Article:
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What should a Chris Tillman contract extension look like?

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Does Chris Tillman deserve more money per year than Rich Hill? Probably. What about Rick Porcello? Where should the Orioles draw the line?

Baltimore Orioles v New York Yankees
“What kind of contract should I ask for?” “One that won’t drive you nuts.”
Photo by Elsa/Getty Images

Over the weekend, MASN’s Roch Kubatko reported that Orioles GM Dan Duquette has been in contact, again, with the representatives for starting pitcher Chris Tillman regarding a possible contract extension with the O’s. Given other starting pitcher contracts out there right now, what is Tillman worth?

No two baseball players are exactly alike, but when the time comes to figure out what one of them is worth, it’s easy enough to use another player’s contract as a reference point to at least get a ballpark idea. The nitty-gritty remains for the two sides to negotiate once they get in the same vicinity.

If this guy got this much money and Tillman’s better than him, shouldn’t Tillman expect more? Or if this guy who’s better got a different amount of money, shouldn’t Tillman expect less?

Helpfully, another pitcher contract for comparison was thrown onto the pile just this week when the Kansas City Royals signed their starting pitcher Danny Duffy, who is, like Tillman, entering his final year before free agency, to a five year, $65 million contract extension.

Tillman vs. Duffy money

Other than having the same amount of MLB service time, there aren’t a ton of similarities between Tillman and Duffy. Though they were born in the same calendar year, Duffy’s December birthday makes him a year younger in baseball age.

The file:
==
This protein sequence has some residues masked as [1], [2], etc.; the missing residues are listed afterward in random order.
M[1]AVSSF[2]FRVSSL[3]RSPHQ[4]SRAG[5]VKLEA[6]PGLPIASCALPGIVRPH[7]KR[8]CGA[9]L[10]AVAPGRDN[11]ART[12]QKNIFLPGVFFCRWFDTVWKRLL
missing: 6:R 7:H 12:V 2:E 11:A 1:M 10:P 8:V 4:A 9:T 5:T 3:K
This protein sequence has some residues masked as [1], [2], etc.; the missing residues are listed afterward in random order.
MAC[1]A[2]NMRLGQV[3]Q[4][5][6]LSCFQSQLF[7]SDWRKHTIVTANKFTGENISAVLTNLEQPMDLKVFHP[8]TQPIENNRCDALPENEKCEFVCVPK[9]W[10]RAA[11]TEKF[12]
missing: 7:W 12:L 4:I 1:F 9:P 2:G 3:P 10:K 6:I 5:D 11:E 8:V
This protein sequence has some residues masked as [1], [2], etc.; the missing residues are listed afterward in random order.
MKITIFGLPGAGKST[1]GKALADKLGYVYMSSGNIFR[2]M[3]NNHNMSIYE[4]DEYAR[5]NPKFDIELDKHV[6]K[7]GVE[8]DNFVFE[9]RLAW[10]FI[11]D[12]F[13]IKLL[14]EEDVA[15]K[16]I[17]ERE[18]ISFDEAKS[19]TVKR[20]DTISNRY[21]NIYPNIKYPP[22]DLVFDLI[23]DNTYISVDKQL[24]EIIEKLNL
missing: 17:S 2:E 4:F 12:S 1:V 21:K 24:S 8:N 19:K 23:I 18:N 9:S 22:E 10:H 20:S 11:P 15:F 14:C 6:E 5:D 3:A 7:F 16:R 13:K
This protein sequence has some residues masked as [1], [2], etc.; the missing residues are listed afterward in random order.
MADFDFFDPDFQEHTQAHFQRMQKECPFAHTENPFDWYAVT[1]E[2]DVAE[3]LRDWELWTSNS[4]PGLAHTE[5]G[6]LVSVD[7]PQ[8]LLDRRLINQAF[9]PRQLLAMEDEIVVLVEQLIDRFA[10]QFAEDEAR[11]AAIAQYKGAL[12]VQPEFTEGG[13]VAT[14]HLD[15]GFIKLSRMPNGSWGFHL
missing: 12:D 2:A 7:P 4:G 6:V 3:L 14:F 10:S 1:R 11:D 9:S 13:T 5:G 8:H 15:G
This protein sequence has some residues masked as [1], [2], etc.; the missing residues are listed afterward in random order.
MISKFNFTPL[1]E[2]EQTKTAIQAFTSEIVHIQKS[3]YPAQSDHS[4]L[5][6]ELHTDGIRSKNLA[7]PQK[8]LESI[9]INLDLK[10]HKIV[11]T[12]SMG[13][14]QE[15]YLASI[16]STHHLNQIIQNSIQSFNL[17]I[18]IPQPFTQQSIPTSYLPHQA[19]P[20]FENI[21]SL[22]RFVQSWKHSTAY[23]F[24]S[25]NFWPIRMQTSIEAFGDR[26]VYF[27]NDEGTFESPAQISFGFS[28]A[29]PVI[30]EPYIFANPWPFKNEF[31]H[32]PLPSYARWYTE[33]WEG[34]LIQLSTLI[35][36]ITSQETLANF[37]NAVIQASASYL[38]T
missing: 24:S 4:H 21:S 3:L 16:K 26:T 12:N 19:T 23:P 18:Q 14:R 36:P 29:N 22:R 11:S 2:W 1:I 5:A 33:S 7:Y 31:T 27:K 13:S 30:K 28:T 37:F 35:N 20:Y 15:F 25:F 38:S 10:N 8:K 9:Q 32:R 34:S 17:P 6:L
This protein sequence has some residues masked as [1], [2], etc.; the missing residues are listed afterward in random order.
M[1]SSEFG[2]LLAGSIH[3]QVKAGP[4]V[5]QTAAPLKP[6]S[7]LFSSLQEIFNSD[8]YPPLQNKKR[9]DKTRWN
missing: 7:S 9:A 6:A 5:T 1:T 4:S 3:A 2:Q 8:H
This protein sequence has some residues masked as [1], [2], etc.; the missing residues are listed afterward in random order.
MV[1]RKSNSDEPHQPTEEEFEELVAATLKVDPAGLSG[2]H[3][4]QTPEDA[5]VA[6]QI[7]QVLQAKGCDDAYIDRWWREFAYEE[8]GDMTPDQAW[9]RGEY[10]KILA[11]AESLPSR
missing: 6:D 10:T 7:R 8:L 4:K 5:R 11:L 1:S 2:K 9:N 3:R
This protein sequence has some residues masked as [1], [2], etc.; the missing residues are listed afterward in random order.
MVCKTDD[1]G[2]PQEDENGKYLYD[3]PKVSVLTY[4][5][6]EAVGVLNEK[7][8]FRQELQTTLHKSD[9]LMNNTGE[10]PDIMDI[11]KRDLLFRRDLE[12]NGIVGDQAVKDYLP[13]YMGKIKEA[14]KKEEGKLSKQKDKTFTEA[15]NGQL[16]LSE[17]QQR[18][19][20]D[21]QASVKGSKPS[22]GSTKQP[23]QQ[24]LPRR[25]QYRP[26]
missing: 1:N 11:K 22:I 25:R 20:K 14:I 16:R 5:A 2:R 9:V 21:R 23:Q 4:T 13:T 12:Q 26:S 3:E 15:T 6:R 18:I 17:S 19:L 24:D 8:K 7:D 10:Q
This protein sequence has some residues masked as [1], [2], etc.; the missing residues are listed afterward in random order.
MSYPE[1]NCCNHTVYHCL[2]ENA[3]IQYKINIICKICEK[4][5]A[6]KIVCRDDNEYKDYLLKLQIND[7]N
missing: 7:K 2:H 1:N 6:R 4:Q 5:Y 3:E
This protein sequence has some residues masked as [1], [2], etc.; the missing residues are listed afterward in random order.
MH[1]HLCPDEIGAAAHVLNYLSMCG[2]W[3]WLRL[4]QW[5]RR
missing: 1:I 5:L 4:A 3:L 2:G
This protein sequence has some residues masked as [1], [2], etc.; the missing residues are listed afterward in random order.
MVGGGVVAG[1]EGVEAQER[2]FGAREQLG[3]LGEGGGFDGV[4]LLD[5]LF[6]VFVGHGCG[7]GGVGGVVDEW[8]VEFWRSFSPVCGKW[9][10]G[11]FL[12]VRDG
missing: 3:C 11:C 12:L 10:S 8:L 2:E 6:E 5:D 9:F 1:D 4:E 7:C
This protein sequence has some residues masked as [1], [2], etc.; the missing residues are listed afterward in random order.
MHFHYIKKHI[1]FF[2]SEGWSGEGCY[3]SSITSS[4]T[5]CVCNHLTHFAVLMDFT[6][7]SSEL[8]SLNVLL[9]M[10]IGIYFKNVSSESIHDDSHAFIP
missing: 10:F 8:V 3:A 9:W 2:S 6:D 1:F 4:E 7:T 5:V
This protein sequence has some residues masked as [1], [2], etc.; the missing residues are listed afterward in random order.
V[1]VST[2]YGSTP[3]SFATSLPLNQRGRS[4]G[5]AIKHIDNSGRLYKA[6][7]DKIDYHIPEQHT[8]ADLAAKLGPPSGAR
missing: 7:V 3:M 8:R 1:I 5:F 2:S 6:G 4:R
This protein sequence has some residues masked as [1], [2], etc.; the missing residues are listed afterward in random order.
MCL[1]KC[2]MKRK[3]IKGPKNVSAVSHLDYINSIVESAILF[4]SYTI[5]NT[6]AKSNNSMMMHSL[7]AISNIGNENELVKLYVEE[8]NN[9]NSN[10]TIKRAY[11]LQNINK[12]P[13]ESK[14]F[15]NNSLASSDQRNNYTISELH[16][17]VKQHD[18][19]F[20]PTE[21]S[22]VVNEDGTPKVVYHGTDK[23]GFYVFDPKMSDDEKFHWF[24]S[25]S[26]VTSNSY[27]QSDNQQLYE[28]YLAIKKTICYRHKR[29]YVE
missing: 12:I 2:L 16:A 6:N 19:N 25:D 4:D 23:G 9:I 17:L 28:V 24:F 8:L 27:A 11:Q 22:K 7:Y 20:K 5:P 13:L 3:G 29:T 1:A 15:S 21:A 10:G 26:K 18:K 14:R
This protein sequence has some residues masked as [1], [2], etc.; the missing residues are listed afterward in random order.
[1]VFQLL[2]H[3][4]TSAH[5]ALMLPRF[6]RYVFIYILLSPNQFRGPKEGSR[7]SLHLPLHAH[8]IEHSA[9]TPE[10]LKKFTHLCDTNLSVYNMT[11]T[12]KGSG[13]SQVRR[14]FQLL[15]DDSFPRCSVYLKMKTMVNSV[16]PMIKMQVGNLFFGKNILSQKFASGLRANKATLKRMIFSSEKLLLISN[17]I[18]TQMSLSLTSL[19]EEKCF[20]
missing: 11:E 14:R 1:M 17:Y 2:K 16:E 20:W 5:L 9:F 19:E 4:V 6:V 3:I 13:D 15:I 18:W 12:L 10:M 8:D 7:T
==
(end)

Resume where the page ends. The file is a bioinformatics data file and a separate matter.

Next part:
Duffy is left-handed; Tillman is a righty. Duffy can light up the radar gun with a 94.8mph average fastball, according to Fangraphs. Tillman is no junk ball pitcher, but he’s certainly not that kind of flamethrower, either. Duffy struck out more than one in four batters that he faced in the 2016 season, better than Tillman has ever done, and walked fewer than 6%, also better than Tillman has ever done.

All of that makes it sound like Duffy getting $65 million means Tillman might have to settle for less. However, Duffy is also a player with a Tommy John surgery in his medical history. Duffy has never started more than 26 games in a season and has only topped 150 innings pitched one time, which was the most recent season.

Tillman, by comparison, has started 30+ games in four straight seasons and has topped 200 innings twice. Duffy has had parts of seasons better than Tillman’s full seasons, like 2014 when Duffy had a 2.53 ERA in 149.1 innings, but Tillman, based on how the last several seasons have gone, is a less risky player to have signed to a deal, though he has much less upside as well.

The structuring of the Duffy contract is such that his free agent years are worth $15 million per year overall. Any discussion of a Tillman extension needs to go higher than the Duffy AAV, and not by just a million bucks, either.

Tillman vs. Hill money

A $16 million per year free agent contract is Rich Hill money, and Hill just got that money for three years on the strength of basically 24 good starts in the last decade. It’s also Ian Kennedy money. Kennedy, who hit free agency prior to his age 31 season - one year older than Tillman - got five years and $70 million from those same Royals before 2016 with a track record of mediocrity in pitchers parks in the NL West.